Release Date: November 10, 2015
Genre: Paranormal Romance
Status: Available now
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- Shadow and Bones
- Fire and Mist
- Storm and Wind
- Caeron’s Story
- The final book
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He wants to forget…
Rhys spent centuries alone, fighting the darkness he carries within. Forced to be a servant of Death, he is a dullahan—a soul collector, one of the creatures that originated the Headless Horseman myth. The only thing he wants—and can’t have—is to die. Until a strange, naked woman with no memories comes to his life, bringing back the painful past he buried long ago.
She needs to remember.
Tamerah doesn’t know who she is and doesn’t remember anything, except for this: she is Rhys’s last hope. If he doesn’t accept her help, the darkness will be unleashed upon the world and humankind will be destroyed.
Together, they fight.
Bound to each other by unknown forces, they need to uncover her identity and her connection to his past. Unexpected attraction flares between them… an attraction that is not what it seems.
While they deal with the smartest, most annoying boss in the history of mankind and fight an army of rotten souls, their quest for the truth will lead them to an ancient evil that has been waiting for centuries to be called again.
The darkness was awake under Rhys’s skin.
She should have let me die.
He signaled for another beer. Alcohol didn’t have any effect on him—the ability to get drunk was one of the many things he’d lost when he’d become a dullahan—but drinking was a way to pretend he was still human. At least for a while.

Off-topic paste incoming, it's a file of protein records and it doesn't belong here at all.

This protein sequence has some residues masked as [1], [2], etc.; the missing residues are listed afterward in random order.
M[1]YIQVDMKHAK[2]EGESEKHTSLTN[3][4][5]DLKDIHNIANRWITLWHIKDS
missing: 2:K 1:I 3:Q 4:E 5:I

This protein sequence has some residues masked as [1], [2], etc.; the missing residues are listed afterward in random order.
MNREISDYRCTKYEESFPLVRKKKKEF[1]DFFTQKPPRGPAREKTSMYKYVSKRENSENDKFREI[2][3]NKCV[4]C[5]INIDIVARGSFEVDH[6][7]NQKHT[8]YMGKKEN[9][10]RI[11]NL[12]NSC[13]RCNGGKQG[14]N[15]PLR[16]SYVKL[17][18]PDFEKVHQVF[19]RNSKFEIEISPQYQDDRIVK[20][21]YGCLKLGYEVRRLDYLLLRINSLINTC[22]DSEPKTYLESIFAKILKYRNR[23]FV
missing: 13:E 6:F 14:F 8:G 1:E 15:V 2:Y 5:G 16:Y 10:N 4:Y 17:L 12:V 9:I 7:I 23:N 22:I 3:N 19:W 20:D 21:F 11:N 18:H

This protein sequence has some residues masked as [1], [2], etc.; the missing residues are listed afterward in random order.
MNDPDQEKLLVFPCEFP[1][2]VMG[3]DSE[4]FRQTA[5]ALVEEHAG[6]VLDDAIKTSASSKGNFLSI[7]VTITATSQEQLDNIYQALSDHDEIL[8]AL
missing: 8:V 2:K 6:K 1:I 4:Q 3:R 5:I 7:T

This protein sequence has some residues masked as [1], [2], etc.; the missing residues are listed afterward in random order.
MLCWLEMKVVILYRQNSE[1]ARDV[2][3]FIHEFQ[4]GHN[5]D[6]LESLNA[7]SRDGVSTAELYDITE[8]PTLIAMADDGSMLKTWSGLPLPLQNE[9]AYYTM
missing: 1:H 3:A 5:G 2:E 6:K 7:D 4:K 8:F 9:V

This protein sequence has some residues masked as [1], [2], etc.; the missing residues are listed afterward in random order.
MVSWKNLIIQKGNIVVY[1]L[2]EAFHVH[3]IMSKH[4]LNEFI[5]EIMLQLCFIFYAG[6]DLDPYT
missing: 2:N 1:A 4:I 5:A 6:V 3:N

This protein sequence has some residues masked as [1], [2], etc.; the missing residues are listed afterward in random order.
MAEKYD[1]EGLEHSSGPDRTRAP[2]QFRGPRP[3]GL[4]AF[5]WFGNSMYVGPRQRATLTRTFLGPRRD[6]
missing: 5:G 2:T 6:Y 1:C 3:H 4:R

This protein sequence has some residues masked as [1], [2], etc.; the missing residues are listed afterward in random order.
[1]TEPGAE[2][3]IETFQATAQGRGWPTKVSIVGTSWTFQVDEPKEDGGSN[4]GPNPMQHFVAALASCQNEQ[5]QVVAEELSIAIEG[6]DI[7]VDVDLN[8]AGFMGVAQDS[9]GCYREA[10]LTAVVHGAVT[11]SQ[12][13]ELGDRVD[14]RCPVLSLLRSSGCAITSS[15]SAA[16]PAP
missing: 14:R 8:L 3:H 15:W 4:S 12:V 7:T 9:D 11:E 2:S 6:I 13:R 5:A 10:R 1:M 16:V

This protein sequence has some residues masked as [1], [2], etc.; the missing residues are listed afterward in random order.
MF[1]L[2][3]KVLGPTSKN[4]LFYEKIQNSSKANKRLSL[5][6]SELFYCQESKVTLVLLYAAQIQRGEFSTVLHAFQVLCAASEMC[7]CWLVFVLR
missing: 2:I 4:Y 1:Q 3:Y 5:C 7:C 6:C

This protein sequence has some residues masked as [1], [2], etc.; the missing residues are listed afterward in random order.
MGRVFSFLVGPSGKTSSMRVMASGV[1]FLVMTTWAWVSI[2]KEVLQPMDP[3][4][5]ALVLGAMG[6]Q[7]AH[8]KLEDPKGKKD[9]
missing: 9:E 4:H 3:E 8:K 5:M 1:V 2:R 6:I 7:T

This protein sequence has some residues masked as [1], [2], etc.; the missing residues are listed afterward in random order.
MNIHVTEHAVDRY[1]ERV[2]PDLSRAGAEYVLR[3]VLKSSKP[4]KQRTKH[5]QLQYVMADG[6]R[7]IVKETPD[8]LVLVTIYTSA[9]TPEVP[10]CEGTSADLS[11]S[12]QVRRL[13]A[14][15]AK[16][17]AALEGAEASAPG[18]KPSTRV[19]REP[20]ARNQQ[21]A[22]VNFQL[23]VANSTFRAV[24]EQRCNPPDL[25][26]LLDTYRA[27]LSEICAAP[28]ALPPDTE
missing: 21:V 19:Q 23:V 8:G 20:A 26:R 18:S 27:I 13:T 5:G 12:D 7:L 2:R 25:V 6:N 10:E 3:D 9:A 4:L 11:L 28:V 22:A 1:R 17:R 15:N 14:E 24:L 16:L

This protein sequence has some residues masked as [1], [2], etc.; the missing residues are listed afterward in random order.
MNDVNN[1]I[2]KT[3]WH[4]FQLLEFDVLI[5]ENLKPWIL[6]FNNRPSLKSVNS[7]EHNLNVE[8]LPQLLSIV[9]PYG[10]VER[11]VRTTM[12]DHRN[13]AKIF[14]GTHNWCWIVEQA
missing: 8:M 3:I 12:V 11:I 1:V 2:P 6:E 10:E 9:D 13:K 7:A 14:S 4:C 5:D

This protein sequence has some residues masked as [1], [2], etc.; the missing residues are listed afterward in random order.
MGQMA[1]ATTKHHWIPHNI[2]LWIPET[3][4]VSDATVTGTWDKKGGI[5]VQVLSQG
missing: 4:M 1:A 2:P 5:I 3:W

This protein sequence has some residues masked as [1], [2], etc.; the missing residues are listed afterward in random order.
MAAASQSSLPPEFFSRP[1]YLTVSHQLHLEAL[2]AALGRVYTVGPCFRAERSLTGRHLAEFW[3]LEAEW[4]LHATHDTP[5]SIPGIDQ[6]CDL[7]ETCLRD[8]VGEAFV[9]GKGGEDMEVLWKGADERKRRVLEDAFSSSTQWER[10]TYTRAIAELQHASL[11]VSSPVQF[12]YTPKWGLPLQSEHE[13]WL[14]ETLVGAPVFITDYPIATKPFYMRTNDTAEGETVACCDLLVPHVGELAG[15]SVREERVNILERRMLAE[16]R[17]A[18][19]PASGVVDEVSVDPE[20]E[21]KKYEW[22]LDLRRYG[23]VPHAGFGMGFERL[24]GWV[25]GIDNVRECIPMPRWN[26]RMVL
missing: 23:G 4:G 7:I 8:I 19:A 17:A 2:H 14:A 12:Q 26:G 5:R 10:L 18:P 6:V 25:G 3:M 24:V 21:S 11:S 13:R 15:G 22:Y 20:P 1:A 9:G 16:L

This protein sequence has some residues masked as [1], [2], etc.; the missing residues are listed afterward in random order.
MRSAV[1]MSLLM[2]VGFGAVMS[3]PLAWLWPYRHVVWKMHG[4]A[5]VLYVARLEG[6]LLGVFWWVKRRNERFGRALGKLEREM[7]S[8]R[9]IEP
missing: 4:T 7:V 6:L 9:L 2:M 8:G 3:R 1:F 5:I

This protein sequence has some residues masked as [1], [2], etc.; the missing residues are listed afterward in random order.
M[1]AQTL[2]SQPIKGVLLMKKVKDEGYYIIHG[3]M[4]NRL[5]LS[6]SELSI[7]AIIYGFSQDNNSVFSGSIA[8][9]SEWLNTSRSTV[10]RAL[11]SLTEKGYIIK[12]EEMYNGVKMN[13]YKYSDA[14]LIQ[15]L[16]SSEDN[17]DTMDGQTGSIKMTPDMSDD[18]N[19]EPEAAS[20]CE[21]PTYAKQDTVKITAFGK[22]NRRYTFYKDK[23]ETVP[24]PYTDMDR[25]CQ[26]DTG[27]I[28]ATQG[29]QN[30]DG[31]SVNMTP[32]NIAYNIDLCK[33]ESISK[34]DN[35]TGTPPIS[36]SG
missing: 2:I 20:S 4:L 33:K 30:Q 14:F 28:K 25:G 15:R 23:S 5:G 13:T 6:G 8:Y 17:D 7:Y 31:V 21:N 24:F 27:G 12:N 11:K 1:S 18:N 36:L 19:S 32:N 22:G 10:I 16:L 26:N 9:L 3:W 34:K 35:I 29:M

The bar was full of people, laughing and chatting, drinking and flirting as if they had all the time in the world to live. As if death wasn’t inevitably waiting for them at the end of the road.
Or maybe they were able to laugh, chat and flirt because they were sure of that fundamental truth—they were going to die one day. And maybe that’s why I can’t remember the last time I’ve laughed. Death wouldn’t come for him.
Instead, he’d been tricked into becoming one of its servants. A dullahan, one of the creatures that originated the Headless Horseman myth. His job as a soul collector was essential for humankind, but he hated everything about it, from his annoying boss to the stupid and inaccurate legends about his kind. Dullahans weren’t fairies, they didn’t usually walk around headless, and they’d stopped riding horses over a century ago, when the motorcycle had been invented.
The bartender, Sean, brought his beer and wiped the counter. “There you go, Rhys.”
Rhys wasn’t even his fucking real name, but it seemed to be popular nowadays and really, who gave a fuck? He certainly didn’t.
“What’s wrong?” Sean leaned sideways on the counter, looking at the crowd.